MORGANTOWN — With two 100-yard receivers and another bushel of touchdown catches, you expected West Virginia assistant Tyron Carrier to emerge mostly satisfied with his unit’s output from Week 1.
Then again, Carrier was born to nitpick.
“It’s a tough world,” he said.
Carrier remains notoriously strict with his postgame grades, spotting missteps and identifying technique glitches. He combs through film hawk-eyed and meticulous, squashing excuses like mosquitoes. Only a few years removed from actually playing the position himself, Carrier thinks he could be All-Big 12 if he had eligibility left, and thus, he pushes his guys toward lofty standards.
So I knew his answer even before asking him about two almost-touchdowns that transpired in the 40-14 walloping of Tennessee: That opening-drive David Sills incompletion in the back of the end zone, and the 40-yard bomb Marcus Simms lost on a rollover in the third quarter.
“Minus-10,” Carrier said. “Those counted as drops.”
Let’s tackle each pass separately:
— From Tennessee’s 9-yard line, Sills beat cornerback Baylen Buchanan on a slant only to see the Vols’ best linebacker, Daniel Bituli, undercut the route.
Bituli goes 6-foot-3 and 244 pounds, and safety Micah Abernathy was closing in as well, so there’s no way Will Grier’s pass should’ve gotten through the labyrinth of arms and helmets. Yet he lasered it straight into Sills’ numbers, and 2017’s top touchdown-catcher bobbled it across the back boundary.
“That’s Willie G — he’s going to put it in there,” Carrier said. “Willie threw a dart, and I told David he was probably more amazed that the ball even came through there.”
— As Simms raced open on a deep post, Grier enjoyed a much larger window thanks to a misdirection rollout. While the pass hung up a beat longer than Grier wanted, it fell into the lap of Simms running across the goal line. Again, Buchanan was giving chase, and when he lunged atop Simms, the ball squirted out.
“That is one of the hardest catches, when you don’t know whether you should attack it high or should you keep running and let it fall in,” Carrier said. “Plus, there’s two guys running at you and you’re slowing up for it.”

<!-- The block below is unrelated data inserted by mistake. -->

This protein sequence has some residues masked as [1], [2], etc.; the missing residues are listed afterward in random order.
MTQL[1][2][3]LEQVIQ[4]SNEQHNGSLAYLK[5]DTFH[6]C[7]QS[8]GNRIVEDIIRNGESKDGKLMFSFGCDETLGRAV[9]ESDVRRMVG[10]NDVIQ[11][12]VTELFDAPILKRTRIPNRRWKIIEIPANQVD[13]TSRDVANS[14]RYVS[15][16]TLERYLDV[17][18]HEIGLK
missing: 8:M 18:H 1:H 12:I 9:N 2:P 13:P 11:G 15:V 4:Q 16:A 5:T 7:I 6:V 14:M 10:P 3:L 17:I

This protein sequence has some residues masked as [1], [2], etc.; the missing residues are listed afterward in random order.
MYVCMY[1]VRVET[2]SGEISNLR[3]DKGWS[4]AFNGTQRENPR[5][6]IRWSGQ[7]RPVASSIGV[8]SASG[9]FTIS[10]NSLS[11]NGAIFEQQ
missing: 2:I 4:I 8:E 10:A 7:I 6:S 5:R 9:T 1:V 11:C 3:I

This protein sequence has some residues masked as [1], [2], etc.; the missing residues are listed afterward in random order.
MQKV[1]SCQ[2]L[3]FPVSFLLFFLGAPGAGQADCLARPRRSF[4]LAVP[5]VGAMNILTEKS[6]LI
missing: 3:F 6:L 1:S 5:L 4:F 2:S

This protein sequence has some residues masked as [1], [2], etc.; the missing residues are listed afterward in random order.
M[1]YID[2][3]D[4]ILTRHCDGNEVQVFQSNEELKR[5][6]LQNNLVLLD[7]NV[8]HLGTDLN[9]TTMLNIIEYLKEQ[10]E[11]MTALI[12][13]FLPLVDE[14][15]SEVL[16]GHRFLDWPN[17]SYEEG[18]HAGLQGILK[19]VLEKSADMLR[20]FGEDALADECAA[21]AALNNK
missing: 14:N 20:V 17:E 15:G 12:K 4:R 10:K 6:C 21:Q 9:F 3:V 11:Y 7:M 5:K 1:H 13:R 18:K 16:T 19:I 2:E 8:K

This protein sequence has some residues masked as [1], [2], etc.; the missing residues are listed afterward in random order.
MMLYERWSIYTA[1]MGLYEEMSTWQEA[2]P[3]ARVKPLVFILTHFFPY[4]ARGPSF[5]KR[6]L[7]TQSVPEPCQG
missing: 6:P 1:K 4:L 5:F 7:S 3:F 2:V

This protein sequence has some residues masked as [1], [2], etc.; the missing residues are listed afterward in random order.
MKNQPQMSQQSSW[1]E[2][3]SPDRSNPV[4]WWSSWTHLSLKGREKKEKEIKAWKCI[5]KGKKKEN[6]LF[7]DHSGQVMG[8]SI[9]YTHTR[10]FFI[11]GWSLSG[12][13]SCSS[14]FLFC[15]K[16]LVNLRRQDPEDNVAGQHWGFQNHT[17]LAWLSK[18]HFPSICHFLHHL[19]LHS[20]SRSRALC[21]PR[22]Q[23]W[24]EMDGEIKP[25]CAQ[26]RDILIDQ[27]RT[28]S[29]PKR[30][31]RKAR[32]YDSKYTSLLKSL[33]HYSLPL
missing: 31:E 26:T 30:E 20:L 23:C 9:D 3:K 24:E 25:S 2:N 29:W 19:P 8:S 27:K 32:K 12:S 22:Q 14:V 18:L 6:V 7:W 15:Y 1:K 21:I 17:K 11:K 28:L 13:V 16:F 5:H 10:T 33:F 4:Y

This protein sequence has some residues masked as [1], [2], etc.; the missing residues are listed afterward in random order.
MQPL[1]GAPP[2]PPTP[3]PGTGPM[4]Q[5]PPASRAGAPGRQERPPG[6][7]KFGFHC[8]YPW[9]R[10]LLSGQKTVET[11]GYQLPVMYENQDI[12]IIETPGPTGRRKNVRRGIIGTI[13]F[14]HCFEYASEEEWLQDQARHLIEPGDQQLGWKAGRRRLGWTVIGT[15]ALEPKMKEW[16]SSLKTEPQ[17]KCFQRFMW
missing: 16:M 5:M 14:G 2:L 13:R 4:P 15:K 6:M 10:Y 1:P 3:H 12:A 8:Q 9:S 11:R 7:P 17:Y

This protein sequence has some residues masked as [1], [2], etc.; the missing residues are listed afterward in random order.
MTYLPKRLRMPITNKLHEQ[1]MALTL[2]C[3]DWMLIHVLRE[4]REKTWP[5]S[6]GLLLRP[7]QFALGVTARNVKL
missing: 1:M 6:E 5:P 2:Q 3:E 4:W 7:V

Carrier recalled dropping a pass just like that at the University of Houston. It counted as a minus then, it counts as minus now.
There’s no empathy curve in grading film.
“They call you a receiver for a reason, because you’re supposed to receive passes,” Carrier said. “Your hands are made for receiving. So if the pass hits your hands, it’s a drop. Plain and simple.”
Not that Carrier is entirely onerous. He recognized Sills for catching two touchdowns after crisply separating from DBs, and he praised Simms for turning a short third-down catch into a 32-yard gain that jumpstarted WVU’s second-half onslaught.
And Carrier glowed over the sight of T.J. Simmons — slowed by a toe injury throughout camp — displaying serious wheels on a 59-yard catch-and-run.
“Everybody starts off with a grade of 100, so your goal in a game is to see how long you can stay perfect,” he said.
Indeed, there were many appreciable moments as West Virginia’s receivers accounted for 351 of Grier’s 429 passing yards. Carrier liked how his group “stayed hungry” when the game turned one-sided, though he expected more physicality out of their perimeter blocking.
If that sounds unforgiving, check out the grades for those Tennessee defensive backs.
Twitter @GAllanTaylor, Email: email@example.com.